Proven Early Childhood activities

Starting the first week of Term 3, we introduce students to the plan for the weeks leading up to Book Week. We create and show students a voting chart so they are clear about the six books to read, explore and share personal preferences on (see the Australian Curriculum: ACELT1577, ACELT1582, ACELT1590). We use a prop such as an old suitcase to store the books. Each lesson we open the case and select a new book — this simple act prepares ‘a route’ into each book, creating ‘suspense and engagement’ before the book is opened (Seven Stories 2013, p 104).

A vintage suitcase covered in Book Week stickers used as a prop

Using a prop such as a suitcase to store shortlisted books creates an engaging display.

Foundation classes

In Foundation classes we focus on the main character (ACELT1578), and at the end of each story, we discuss the term ‘character’ as the main person, animal or lifelike thing. Once all books have been read, children vote for their favourite book by placing a star on the voting chart. Each child selects a character to illustrate on a pre-cut triangle that can be easily placed within a bunting to display in the library. Year 1 Following the Visible Thinking guidelines (Harvard University n.d.) for ‘Step inside a character’, we ask Year 1 to respond to each book using focus questions that include (ACELT1584):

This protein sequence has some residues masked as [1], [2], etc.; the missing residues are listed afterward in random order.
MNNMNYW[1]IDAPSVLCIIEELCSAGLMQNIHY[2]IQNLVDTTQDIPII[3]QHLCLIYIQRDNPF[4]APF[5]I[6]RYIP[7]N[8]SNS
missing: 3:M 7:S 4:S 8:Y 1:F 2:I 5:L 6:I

• Who is the main character?
  • What can the character see?
  • What might the character think?
  • What might the character care about?

These questions elicit structured thinking, which deepens the students’ understanding.

Once we finish reading and exploring all the books, we ask the children to illustrate the main character from one of the stories. Writing prompts are introduced to structure the writing and follow the Step Inside questions. The students are able to respond productively and deeply as the thinking routine is revised for each book.

Year 2